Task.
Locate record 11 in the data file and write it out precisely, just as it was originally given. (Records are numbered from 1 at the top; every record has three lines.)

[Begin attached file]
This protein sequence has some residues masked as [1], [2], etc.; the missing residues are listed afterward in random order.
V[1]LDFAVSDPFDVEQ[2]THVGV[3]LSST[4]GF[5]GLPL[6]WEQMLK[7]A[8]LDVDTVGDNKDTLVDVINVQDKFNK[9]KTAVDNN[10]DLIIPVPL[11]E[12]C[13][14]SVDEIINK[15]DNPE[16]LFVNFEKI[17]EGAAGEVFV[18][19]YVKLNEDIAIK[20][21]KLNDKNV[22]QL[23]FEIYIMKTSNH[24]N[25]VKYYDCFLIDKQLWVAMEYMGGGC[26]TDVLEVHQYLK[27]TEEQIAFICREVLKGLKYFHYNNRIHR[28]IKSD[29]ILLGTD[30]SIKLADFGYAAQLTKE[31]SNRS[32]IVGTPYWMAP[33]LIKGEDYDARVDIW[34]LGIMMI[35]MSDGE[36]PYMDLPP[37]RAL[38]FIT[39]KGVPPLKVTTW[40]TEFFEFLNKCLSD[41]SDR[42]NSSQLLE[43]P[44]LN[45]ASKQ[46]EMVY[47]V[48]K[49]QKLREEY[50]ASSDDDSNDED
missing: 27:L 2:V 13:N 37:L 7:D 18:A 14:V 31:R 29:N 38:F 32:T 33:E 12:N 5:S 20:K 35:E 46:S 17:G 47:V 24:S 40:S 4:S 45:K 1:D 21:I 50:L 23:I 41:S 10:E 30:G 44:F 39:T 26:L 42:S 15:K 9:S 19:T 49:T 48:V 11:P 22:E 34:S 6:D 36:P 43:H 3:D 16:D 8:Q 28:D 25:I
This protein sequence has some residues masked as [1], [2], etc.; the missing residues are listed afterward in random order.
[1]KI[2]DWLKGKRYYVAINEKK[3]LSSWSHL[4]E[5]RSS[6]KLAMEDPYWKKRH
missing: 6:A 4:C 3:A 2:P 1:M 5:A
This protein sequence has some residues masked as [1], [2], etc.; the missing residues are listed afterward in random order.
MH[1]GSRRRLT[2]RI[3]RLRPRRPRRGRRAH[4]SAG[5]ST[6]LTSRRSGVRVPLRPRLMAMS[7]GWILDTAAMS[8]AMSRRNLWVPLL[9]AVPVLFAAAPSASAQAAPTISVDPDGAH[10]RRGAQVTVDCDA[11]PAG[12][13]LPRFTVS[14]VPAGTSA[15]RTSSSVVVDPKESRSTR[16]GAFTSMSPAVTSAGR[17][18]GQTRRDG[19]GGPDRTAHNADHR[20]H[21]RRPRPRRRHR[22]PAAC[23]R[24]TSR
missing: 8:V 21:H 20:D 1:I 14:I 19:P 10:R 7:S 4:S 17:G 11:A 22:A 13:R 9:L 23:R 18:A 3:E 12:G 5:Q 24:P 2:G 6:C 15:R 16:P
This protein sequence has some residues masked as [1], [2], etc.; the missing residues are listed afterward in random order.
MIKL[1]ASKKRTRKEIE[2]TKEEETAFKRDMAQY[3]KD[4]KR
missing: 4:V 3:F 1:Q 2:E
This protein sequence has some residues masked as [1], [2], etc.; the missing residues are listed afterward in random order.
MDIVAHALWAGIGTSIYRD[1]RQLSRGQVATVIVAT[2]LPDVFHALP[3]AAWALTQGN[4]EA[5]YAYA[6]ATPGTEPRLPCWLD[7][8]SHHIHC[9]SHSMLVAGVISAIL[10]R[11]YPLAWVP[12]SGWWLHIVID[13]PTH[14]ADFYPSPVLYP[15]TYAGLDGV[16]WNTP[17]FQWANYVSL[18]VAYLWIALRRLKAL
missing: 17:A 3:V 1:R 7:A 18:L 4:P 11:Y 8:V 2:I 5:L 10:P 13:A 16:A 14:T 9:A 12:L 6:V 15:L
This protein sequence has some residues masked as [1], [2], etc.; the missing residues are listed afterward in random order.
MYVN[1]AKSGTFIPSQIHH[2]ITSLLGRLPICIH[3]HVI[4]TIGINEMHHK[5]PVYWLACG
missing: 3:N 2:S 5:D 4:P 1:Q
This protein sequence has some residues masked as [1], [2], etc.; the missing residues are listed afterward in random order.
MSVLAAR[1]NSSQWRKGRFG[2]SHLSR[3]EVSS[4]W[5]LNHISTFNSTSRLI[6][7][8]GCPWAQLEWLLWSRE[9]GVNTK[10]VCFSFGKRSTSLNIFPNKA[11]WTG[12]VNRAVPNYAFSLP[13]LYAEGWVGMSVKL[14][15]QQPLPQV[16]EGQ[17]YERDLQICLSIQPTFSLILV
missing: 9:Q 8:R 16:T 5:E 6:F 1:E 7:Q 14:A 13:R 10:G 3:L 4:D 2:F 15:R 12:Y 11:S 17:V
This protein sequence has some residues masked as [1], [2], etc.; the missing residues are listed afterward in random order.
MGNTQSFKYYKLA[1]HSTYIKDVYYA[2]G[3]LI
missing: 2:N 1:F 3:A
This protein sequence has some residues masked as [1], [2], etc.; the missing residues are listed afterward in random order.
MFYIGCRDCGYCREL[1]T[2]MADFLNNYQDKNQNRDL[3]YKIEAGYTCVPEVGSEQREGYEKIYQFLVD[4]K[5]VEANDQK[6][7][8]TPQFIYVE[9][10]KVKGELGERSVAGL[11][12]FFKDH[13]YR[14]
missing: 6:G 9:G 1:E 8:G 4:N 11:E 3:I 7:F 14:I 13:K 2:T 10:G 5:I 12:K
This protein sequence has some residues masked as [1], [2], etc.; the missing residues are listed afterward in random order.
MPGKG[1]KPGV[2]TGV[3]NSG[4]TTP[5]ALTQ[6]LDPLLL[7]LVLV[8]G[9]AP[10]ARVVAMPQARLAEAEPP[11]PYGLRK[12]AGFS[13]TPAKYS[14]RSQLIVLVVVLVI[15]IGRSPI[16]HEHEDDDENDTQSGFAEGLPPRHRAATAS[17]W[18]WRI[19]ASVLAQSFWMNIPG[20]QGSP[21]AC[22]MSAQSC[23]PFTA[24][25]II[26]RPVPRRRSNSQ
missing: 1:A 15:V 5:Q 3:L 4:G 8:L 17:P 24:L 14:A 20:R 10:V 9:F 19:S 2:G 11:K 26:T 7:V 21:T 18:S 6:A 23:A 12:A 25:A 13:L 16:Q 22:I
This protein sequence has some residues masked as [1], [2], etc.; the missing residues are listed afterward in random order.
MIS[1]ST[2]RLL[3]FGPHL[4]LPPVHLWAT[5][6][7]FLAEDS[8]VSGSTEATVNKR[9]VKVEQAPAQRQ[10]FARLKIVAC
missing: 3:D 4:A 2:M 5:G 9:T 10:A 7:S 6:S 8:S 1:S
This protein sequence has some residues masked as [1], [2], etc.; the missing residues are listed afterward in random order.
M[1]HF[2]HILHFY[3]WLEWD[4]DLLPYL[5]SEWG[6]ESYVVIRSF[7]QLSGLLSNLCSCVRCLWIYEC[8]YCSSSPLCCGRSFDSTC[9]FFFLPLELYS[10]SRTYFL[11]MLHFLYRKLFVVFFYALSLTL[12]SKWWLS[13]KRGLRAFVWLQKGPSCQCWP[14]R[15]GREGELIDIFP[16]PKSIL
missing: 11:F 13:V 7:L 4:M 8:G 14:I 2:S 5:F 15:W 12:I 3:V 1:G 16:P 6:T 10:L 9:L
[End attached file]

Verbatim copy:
This protein sequence has some residues masked as [1], [2], etc.; the missing residues are listed afterward in random order.
MIS[1]ST[2]RLL[3]FGPHL[4]LPPVHLWAT[5][6][7]FLAEDS[8]VSGSTEATVNKR[9]VKVEQAPAQRQ[10]FARLKIVAC
missing: 3:D 4:A 2:M 5:G 9:T 10:A 7:S 6:S 8:S 1:S